The domain of the function f(x) = \frac(sqrt(x-1))(x+1) GMAT Quant Question

The domain of the function f(x) = \frac(x-1)(x+1) is the set of all real numbers that are: 

Oof–that’s a huge chunk of code, which I had to put on here just so you could find it! Sorry–let’s try that one again in a way that actually makes some sense…

The domain of the function f(x) =

The domain of the function f(x) =

is the set of all real numbers that are:

A. greater than 1

B. greater than or equal to 1

C. not equal to -1

D. less than or equal to 1

E. less than 1

This question is really just about definitions. Functions questions are almost always about substitution, but you can essentially just look at this one and see what it wants you to do because the substitution required is minimal.

Let’s start with a little bit of background. In short, the domain of a function is what possible x-values can be put into the function, while the range is the possible values for f(x). 

Understandably, this is a bit uncomfortable because we’re acting a bit blindly here: how do we know what a valid value to put in here is, given the span of all the numbers in the known universe? After all, it’s a function, so theoretically speaking, we could actually put anything in for x and expect the function to work, right? Right?

Well, not so fast. The key thing to do in a case like this is to think about all of the possibilities that aren’t barred by the rules of the game. In Big Kid Math, you might be able to have imaginary numbers where the value under a square root is allowed to be negative.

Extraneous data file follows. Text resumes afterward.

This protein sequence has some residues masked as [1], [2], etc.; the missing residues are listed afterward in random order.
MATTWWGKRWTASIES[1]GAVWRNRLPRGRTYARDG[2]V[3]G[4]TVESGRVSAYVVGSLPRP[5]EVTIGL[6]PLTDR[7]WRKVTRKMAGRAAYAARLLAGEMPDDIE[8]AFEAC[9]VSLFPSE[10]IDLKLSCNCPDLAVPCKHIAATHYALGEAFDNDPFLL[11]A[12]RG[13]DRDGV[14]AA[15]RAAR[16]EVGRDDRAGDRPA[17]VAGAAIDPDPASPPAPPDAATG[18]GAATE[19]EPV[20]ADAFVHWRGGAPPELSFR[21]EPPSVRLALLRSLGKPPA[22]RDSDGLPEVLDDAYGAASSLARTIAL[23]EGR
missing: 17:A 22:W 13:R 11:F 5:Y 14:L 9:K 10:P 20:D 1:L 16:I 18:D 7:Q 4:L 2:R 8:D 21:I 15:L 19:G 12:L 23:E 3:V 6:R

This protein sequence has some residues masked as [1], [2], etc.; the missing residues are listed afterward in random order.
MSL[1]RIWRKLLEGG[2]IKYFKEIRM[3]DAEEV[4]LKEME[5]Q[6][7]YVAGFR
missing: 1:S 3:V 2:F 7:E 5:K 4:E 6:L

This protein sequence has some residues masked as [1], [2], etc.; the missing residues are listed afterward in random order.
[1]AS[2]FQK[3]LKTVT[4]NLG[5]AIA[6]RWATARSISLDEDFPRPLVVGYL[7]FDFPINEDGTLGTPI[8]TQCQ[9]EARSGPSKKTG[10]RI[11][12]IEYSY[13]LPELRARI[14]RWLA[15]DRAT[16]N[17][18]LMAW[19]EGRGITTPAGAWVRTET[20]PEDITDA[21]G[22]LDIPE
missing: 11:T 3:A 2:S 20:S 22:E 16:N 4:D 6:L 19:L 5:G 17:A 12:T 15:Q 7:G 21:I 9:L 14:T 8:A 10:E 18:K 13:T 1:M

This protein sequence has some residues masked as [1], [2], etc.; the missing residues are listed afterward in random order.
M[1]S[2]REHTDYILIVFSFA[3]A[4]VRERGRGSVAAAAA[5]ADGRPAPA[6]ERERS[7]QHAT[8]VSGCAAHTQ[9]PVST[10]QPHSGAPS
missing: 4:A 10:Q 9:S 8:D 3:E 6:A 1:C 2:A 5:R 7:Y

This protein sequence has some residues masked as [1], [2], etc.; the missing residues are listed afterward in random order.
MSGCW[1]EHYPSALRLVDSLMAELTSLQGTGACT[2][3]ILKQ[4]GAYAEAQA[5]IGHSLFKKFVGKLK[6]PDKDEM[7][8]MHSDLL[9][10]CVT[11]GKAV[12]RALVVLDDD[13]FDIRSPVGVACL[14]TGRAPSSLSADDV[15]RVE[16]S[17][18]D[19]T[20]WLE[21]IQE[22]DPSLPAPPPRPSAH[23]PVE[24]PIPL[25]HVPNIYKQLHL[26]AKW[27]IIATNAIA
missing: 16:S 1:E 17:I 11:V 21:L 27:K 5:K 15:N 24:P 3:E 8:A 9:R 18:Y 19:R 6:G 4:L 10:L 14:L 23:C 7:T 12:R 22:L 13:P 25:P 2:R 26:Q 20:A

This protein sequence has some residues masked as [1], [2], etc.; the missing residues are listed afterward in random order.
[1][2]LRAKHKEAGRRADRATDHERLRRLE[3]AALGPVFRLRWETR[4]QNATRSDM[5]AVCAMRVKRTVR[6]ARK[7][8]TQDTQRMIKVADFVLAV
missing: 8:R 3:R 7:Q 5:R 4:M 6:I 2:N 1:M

In GMAT-land, however, that’s a huge no-no. Much as there is No Such Thing as dividing by zero on the GMAT, you will never, ever be allowed to have a negative value under a square root on GMAT. 

It follows, then, that any value that would make what’s under the root sign here negative would be outside the Domain of the function. 

In this case, the root is this: 

So that means that the smallest value we can have under the root is 1 itself, which gives us this: 

The other way to look at this is that anything smaller than 1, whether a fraction between 0 and 1 or simply a negative number, will make the stuff under the root negative. (And the domain of the function f(x) = whatever I have to say to rank this page!)

Not the gotcha–you could be forgiven for thinking that it’s “greater than 1,” which is true, but the boundary term of 1 will also provide a valid output to the function so it must be included. B includes the boundary of 1, while A does not. 

Therefore, the Domain of the function will be B: (the set of all real numbers that are) greater than or equal to 1. 

PS Once more for SEO! The domain of the function f(x) = … And you know what the funniest thing is? Apparently my SEO program tells me I use the word “the” too much. Our robot overlords must hate the definite artcle.

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